The conclusion to the report highlights the importance of three factors:
importance of good quality sex education
The use of contraception
The rise of what the authors call ‘generation sensible’: today’s teenagers are basically more risk averse and responsible than you may think.
To my mind this final analysis is typical of a charity looking to influence social policy. The first two factors are things the government can control, and the link between them and the decline in teen pregnancy is fairly obvious.
Of far more interest is the significance of social factors which the government cannot control: the social factors which lie behind the rise of so-called ‘generation sensible’…
The rise of ‘generation sensible’ and the decline of teen-pregnancy
Just over half of teenagers feel negative about the state of politics in the UK. The report finds that teenagers are worried about their future prospects. They feel that the current older generation in charge isn’t creating the kind of society in which they can prosper. In this context, teens are more likely to knuckle down and study to improve their future prospects.
Many of today’s teens have a dim view of those who engage in risky drug-related and sexual behaviors, and such behaviours have declined.
Teenagers are not that promiscuous: only a third of teenagers admitted to having had sex, and half of those had only had sex with one person. Some of the responses in the focus groups were that they were too busy for relationships.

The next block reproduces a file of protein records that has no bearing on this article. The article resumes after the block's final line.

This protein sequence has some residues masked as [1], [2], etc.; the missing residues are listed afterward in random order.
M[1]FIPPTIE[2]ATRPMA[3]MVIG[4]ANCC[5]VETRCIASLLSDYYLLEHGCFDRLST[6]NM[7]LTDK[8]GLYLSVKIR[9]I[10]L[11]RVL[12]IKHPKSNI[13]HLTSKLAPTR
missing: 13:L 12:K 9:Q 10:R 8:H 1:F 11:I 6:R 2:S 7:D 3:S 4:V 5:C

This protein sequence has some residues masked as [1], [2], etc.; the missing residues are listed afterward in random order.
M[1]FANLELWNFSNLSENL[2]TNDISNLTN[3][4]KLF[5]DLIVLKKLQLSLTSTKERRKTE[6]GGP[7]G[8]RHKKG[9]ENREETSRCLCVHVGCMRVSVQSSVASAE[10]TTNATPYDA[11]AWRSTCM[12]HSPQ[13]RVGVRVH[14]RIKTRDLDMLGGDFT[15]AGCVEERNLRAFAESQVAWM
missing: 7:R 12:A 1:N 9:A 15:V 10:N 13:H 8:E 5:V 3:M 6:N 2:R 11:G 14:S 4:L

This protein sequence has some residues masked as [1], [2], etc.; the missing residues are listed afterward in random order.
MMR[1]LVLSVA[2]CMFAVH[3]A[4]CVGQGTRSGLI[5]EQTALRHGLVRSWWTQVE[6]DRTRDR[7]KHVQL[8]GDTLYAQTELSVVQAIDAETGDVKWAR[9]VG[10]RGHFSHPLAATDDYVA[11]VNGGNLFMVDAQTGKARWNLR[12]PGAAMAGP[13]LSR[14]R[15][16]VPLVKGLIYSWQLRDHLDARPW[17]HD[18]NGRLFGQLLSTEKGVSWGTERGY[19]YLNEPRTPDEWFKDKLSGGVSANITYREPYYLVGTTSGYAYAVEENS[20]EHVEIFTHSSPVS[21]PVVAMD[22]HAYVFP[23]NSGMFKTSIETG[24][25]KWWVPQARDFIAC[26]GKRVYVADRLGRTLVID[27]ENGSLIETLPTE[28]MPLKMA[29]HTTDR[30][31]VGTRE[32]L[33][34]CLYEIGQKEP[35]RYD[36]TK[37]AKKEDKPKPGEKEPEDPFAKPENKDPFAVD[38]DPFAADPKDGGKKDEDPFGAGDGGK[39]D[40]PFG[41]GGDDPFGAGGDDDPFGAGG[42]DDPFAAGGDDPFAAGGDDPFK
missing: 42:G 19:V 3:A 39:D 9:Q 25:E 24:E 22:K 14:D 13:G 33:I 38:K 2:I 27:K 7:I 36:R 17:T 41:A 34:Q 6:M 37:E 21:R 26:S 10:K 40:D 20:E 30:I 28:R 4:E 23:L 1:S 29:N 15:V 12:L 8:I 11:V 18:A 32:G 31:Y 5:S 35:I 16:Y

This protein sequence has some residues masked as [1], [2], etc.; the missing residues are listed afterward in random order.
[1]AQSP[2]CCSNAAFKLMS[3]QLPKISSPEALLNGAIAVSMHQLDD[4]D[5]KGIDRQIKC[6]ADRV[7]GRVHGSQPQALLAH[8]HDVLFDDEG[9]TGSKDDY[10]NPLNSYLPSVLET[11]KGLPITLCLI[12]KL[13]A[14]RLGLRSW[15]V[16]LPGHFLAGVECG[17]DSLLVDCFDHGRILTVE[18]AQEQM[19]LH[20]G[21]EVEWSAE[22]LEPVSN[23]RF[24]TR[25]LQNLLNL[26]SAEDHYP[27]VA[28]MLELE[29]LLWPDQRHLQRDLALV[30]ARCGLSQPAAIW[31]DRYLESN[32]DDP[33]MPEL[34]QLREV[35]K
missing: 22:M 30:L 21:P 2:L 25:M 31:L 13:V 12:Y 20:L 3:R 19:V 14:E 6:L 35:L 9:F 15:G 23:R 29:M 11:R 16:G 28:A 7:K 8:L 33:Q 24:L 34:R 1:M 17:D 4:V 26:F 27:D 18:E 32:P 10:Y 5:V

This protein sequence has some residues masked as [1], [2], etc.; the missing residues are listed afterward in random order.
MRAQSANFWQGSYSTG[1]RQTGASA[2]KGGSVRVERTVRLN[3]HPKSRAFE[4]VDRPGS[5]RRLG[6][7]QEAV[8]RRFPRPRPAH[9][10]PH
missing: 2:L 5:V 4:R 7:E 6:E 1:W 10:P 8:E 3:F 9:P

Sexting seems to be replacing body-body sex: nearly 80% believe sexting can be a legitimate part of a relationship. Half of teenagers admitted to having received a sext, with a third admitting to having sent one.
Almost half of 16-18 year olds don’t drink at all, or drink only once a month or less. Only 13% drink more than twice a week. Moreover, many teenagers have a negative view of binge drinking and don’t like the risks associated with being ‘out of control’. Today’s teenagers have even more negative attitudes towards drugs.
This study provides a really interesting insight into how risk society and the perception of lack of opportunities in the future have changed the world-views of today’s youth.
It also seems to suggest support for the view that today’s youth have become ‘responsibilised’. They are taking responsibility for their own futures by not engaging in risky behaviour which might reduce their life chances. Foucault would be nodding his head furiously I imagine.
Despite the ‘policy’ feel of the report, I also think it’s an important reminder that social policies are quite limited in their ability to steer human behaviour. It seems that the other social factors are just as important here.
What’s of further interest is just how rapidly this change has occurred.